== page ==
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[4]

"Crescent" wrench complaint

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hman

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#1
I keep running into the same problem with adjustable wrenches (commonly called "Crescent" wrenches, after the company that popularized them). All too frequently, I'll be trying to tighten or loosen a nut or fitting in an awkward spot, adjust the wrench with the nut/fitting deep inside the jaws, and then be unable to slip the wrench off. It seems as if the jaws are canted toward each other at the outer end. If the jaws fit the nut when it's deep inside, they're too narrow at the open end.

Is it just the way these wrenches are made nowadays? I've had it happen with several different brands and sizes of wrenches. Grump, grump, grump! Wouldn't be anywhere near as bad if it weren't for the fact it always seems to happen in the most awkward positions.

PS - When I close the jaws all the way, they appear to be parallel.

Comments? Advice? Suggestions for brands whose jaws are "well behaved"?
 

tq60

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#2
That is how they work.

Can be a pain but one often cannot get it real tight with the thumb screw but the jaw shape allows it to grip tighter as the wrench slides.

Sent from my SAMSUNG-SGH-I337Z using Tapatalk
 

4ssss

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#3
Believe it or not , there is a right and wrong way to use them. The pressure should be put against the solid jaw. Here's a youtube on how to do it, it actually starts around the 2: 55 mark.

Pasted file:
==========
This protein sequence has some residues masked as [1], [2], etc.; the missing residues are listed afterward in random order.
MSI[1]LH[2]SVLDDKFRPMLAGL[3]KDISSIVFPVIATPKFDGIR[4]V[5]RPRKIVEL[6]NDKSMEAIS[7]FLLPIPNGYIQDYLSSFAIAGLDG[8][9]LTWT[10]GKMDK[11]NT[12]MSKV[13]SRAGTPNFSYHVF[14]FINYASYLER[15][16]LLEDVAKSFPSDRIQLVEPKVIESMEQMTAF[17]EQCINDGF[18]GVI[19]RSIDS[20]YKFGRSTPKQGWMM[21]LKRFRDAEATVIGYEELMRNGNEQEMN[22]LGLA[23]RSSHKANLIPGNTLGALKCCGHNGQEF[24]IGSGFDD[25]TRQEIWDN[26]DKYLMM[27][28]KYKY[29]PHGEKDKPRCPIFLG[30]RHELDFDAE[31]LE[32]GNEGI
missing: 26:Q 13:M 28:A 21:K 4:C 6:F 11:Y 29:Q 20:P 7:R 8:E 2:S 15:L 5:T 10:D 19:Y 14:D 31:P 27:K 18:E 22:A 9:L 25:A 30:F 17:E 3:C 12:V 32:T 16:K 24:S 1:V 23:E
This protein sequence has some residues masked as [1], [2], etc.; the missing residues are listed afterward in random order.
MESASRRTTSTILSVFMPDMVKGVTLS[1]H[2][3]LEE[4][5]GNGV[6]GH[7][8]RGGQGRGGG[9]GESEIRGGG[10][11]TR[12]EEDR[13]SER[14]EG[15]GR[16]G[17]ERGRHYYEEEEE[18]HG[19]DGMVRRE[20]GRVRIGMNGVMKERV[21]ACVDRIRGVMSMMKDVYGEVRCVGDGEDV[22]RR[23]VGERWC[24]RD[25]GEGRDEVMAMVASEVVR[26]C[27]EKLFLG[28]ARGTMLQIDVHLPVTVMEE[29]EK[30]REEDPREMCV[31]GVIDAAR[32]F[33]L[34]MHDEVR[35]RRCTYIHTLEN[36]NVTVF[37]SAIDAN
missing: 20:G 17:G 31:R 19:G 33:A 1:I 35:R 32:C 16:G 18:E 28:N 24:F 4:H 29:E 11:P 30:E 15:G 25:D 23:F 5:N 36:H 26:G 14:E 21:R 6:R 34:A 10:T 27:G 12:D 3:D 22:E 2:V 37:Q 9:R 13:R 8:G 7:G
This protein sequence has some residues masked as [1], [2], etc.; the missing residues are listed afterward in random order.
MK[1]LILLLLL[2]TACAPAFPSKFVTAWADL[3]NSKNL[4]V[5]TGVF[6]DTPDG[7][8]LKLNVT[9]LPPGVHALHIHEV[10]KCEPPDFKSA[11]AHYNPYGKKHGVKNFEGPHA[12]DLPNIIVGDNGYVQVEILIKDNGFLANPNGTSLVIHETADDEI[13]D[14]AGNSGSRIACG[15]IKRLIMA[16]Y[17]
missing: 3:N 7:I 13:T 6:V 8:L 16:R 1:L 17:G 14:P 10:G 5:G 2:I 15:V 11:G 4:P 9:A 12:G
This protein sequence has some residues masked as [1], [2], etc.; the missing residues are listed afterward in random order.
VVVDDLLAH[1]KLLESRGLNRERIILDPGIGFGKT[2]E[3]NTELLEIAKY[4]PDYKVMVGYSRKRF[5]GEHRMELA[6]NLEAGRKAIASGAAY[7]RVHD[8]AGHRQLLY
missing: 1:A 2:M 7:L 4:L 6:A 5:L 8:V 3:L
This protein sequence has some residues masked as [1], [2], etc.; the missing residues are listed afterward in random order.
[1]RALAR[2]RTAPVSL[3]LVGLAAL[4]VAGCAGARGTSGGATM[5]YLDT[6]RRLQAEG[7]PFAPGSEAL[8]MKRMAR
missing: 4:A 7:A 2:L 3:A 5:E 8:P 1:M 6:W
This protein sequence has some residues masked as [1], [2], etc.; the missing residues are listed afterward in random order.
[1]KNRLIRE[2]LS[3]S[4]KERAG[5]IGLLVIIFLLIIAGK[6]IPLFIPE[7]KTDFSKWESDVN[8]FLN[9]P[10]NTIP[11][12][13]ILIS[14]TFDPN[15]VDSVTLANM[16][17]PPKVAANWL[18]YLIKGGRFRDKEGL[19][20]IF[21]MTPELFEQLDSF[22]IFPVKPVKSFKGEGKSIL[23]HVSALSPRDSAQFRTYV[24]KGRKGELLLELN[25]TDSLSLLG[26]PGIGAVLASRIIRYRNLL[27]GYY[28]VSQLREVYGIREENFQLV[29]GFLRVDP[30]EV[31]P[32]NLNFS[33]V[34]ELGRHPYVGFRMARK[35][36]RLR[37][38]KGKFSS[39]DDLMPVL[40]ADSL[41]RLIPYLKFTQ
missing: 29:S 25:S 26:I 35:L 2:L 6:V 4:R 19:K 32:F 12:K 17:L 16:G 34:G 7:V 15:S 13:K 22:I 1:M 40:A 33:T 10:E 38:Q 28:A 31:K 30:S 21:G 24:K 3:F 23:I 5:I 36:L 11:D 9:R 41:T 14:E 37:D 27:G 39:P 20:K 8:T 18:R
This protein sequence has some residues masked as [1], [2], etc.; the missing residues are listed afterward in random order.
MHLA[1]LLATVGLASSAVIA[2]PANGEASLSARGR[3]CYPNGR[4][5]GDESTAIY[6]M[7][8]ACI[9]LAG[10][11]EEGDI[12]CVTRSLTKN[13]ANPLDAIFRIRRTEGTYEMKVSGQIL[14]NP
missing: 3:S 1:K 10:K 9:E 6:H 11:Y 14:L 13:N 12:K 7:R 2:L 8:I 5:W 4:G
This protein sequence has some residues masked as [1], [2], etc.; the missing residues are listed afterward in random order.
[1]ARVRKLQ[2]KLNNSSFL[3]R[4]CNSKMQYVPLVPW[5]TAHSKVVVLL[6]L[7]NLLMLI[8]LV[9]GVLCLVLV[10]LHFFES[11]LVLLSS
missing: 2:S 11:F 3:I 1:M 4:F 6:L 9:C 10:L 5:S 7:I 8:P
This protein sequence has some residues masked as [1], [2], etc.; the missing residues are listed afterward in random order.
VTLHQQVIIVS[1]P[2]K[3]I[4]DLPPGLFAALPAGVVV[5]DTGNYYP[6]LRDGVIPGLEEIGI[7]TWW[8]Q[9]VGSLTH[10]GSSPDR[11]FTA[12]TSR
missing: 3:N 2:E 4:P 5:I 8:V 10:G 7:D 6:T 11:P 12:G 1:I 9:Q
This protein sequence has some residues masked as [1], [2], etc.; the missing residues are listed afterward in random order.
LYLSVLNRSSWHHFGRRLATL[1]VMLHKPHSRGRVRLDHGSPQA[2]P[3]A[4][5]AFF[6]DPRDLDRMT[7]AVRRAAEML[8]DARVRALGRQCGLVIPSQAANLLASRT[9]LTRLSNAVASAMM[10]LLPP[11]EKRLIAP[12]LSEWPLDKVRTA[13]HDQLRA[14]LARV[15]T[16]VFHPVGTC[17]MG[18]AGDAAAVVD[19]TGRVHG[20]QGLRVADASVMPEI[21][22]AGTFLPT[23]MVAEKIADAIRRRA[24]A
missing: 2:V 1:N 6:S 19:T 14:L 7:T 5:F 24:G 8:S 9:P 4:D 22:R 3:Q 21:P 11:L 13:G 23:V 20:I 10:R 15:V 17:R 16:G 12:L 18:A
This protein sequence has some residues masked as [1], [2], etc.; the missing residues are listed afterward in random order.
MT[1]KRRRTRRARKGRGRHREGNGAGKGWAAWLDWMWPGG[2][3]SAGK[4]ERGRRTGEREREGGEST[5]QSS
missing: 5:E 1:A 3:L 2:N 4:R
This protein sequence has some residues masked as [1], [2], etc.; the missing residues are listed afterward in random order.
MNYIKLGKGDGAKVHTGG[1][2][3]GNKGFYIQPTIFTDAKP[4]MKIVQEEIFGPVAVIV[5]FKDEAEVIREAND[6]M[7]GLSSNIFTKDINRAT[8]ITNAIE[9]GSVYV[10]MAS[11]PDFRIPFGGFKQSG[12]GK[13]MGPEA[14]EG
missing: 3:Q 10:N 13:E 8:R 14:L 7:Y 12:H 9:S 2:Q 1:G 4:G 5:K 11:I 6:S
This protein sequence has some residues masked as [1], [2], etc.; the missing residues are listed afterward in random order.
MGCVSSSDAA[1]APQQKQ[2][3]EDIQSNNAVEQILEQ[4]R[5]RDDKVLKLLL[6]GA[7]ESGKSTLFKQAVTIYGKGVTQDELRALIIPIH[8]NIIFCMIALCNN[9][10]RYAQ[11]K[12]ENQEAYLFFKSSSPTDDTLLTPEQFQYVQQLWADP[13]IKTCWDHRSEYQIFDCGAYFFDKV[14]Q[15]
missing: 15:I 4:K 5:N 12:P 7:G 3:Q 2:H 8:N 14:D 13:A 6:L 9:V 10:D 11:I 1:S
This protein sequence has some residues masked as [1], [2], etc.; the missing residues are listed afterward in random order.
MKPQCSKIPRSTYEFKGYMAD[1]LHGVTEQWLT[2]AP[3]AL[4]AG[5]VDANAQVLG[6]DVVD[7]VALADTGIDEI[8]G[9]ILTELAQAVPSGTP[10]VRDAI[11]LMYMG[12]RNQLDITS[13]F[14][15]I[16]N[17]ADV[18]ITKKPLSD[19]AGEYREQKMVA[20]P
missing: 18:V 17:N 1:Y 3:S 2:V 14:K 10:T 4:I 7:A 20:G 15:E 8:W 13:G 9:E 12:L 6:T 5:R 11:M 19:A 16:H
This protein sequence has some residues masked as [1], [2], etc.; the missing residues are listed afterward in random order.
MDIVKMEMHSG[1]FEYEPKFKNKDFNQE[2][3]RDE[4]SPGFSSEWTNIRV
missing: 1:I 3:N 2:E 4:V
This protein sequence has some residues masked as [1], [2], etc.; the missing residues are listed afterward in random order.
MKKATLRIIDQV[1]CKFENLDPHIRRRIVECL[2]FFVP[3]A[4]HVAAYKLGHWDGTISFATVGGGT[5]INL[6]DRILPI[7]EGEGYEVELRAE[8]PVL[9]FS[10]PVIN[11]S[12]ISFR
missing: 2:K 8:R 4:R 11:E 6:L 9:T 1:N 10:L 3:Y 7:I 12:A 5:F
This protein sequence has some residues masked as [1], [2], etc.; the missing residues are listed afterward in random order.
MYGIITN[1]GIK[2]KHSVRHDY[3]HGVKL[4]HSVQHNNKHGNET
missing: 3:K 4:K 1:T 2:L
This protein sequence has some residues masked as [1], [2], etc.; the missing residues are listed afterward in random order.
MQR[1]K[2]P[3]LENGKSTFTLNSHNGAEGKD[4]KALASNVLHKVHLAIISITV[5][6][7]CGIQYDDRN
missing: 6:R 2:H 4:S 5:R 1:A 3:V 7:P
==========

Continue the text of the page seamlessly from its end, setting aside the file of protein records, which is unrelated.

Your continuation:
DoogieB

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#4
While they have their uses, "awkward spot" and "adjustable wrench" when put together usually end in tears.
 

juiceclone

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#5
I have some older ones, and they don't behave like that. The ones purchased recently are, of course, Chinese and exhibit exactly what U say. It's deliberate, they built them to do that !
 

EmilioG

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#6
I like the Knipex, Hazet and Geodore line of hand tools. I have some older Crescent wrenches, which are also very good.
Channelock also makes a decent line of USA made small hand tools. Older USA Craftsman is another good choice.
PS: I also lube the moving parts of these tools with SuperLube.
 

dlane

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#7
Is it inch or metric, my metric ones do the same as yours, but inch works good :grin:.
 

British Steel

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#8